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Roy Harris

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Roy Harris

Biography

Roy Harris (12 February 1898, Lincoln County, Okla. – 1 October 1979, Santa Monica, Calif.) was an American composer.

When Harris was young, his family moved to the San Gabriel Valley of California. He played piano and clarinet, and like most young American boys, was interested in baseball and football. While still a young man, he tried farming life and drove a dairy truck.

Harris played clarinet in his school band, and some of his orchestral passages were written to imitate the band style. Though he studied at the University of California, Berkeley, he was still virtually self-taught when he began writing music of his own, but in the early 1920s he had lessons from Arthur Bliss and the senior American composer and researcher of American Indian music, Arthur Farwell. Harris sold his farmland and supported himself as a truck-driver and delivery man for a dairy firm. Gradually he made contacts in the East with other young composers, and partly through Aaron Copland's recommendation he was able to spend 1926-29 in Paris, as one of the many young Americans who received their final musical grooming in the master classes of Nadia Boulanger. Harris had no time for Boulanger's neoclassical, Stravinsky-derived aesthetic, but under her tutelage he began his lifelong study of Renaissance music, and wrote his first significant work: the Concerto for Piano, Clarinet and String Quartet.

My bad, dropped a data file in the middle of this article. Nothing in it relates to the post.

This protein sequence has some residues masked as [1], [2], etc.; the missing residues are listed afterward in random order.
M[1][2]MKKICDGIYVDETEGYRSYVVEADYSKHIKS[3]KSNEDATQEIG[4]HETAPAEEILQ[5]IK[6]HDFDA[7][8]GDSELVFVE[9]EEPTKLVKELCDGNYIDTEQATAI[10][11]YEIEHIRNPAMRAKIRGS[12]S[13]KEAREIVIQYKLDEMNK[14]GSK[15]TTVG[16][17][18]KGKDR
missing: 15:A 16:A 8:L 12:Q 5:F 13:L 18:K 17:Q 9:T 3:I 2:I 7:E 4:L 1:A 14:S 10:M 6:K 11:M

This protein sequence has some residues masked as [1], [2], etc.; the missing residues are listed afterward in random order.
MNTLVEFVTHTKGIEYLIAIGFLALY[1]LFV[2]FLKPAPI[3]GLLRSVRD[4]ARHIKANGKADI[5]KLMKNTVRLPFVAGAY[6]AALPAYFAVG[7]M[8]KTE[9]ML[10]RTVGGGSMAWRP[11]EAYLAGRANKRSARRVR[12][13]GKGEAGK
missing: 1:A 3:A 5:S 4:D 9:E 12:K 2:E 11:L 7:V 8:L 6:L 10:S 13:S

Harris formed associations with Howard Hanson at the Eastman School of Music in Rochester and, more importantly, with Serge Koussevitsky at the Boston Symphony Orchestra. These associations secured performance outlets for the large-scale works he was writing. In 1934, a week after its first performance under Koussevitsky, his Symphony ‘1933’ became the first American symphony to be commercially recorded. It was his Symphony No. 3, however, first performed by Koussevitsky in 1939, which proved to be the composer's biggest breakthrough. He also composed several original works for band, most notably Cimarron Overture and the Concerto for Piano and Band.

During the 1930s Harris taught at Mills College, Westminster Choir College (1934–1938) and the Juilliard School of Music. He spent most of the rest of his professional career restlessly moving through teaching posts and residences at American colleges and universities. His final posts were in California, first at UCLA and then at California State University, Los Angeles. Among his pupils were William Schuman, H Owen Reed, John Donald Robb, Robert Turner, Lorne Betts, George Lynn, John Verrall, and Peter Schickele. He received many of America's most prestigious cultural awards, and at the end of his life was proclaimed Honorary Composer Laureate of the State of California.


Works for Winds


References